This is the class declaration line. Every Java program needs one, and it must appear immediately after the import statements. The first word identifies the scope (who can use) of the class. Notice how the name (Applet1) is in uppercase. This is a Java convention, to have all classes start with an uppercase letter. Note: An important Java rule is that the name of your file must be identical to the class name. For example, I'd have to name this file Applet1.java. Any other file name wouldn't even compile. The extends portion of the class declaration specifies which class ours is inherited from. You'll be pleased to know that Java uses inheritance the same way PowerBuilder uses it. In this case we're inheriting for the Java class Applet. As in PowerBuilder, your Java class doesn't have to be inherited from anything, so the extends portion is optional. Last, the "{" symbol starts your class block and must be terminated by a "}" and the end of the program.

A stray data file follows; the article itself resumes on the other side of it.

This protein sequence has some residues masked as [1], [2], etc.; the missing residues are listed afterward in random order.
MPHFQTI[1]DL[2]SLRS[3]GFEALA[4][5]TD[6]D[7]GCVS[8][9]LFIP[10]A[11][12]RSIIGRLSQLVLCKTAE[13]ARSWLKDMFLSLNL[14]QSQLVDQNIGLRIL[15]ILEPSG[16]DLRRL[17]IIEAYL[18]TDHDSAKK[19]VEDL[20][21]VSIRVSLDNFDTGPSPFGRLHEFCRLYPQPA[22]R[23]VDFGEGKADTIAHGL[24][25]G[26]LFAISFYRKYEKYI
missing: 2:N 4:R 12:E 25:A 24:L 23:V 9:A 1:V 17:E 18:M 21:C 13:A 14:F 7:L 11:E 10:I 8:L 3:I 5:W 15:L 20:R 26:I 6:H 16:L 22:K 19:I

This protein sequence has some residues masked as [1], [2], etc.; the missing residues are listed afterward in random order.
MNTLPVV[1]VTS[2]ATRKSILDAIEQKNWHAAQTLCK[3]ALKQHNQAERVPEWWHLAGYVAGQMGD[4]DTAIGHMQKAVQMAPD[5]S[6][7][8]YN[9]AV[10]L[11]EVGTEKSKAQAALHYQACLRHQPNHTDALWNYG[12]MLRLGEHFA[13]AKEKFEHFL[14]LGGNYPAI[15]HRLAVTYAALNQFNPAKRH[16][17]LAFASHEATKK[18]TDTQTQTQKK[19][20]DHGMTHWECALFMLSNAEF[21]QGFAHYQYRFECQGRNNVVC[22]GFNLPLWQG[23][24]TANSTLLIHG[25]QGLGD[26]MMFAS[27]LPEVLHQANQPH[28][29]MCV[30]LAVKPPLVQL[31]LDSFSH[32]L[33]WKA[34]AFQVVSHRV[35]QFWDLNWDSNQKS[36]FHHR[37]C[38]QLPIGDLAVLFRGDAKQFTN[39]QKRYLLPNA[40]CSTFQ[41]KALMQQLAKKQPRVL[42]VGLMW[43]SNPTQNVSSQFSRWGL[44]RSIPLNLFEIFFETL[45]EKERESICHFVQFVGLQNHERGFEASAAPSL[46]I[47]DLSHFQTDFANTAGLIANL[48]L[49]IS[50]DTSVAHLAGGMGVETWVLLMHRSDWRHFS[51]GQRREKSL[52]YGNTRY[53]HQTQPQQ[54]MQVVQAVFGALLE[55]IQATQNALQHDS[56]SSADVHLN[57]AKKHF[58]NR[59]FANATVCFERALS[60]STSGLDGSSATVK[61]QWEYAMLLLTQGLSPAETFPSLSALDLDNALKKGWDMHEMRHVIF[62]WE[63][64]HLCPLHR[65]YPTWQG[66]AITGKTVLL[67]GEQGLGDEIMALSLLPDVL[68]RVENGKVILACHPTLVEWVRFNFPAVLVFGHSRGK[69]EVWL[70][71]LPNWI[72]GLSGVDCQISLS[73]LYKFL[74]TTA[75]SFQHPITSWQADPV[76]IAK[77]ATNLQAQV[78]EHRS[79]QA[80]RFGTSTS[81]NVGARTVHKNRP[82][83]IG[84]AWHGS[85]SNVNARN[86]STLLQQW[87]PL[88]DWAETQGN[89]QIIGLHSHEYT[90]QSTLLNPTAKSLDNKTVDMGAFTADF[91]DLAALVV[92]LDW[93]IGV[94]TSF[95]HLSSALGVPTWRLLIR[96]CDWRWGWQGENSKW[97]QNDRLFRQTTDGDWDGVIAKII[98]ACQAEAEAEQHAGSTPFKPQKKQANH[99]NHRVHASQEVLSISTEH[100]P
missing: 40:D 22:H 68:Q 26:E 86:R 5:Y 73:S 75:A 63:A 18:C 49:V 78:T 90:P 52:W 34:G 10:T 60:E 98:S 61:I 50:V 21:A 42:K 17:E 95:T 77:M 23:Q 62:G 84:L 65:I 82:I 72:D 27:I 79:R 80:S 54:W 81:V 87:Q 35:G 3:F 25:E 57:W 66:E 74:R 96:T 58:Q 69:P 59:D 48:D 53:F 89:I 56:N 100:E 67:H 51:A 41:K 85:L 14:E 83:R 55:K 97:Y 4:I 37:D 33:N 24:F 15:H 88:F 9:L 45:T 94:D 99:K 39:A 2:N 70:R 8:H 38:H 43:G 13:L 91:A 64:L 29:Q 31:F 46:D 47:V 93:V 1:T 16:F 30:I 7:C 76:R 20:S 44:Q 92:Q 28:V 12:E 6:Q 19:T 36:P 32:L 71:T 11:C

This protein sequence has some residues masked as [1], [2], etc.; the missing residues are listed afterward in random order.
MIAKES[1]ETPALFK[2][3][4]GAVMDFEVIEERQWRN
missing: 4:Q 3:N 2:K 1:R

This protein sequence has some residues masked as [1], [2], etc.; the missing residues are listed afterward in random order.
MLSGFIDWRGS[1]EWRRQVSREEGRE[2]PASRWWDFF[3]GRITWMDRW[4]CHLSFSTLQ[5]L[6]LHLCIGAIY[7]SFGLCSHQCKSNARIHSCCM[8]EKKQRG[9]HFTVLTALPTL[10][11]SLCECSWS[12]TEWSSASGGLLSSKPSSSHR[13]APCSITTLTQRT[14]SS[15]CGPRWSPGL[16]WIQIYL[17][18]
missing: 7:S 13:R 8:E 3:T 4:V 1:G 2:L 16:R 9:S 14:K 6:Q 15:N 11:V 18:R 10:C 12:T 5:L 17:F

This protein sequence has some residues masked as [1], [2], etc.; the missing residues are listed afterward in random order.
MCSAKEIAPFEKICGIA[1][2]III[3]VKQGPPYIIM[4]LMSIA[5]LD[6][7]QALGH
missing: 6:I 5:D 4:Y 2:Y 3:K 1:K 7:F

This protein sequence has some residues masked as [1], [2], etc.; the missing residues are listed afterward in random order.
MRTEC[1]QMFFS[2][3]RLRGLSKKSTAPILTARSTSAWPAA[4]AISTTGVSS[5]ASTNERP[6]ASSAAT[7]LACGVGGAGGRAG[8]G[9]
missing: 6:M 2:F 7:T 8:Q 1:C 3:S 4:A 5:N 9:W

public void paint(Graphics g) {
g.drawString("I am now a web developer!", 50, 25);
} // Ends paint
Above is the applet paint method. This method overrides an ancestor method of the same name. Java fires this method every time the applet needs to draw itself. The method has public access and returns nothing (void), an automatic method. This may be a new experience for you. In Java, some methods are wired to automatically fire on their own. In other words, Java is responsible for firing them - not you. Java is full of automatic methods such as paint. In PowerBuilder terms these automatic methods act more like events. There are other automatic methods in the applet class, and they'll be discussed in detail next month.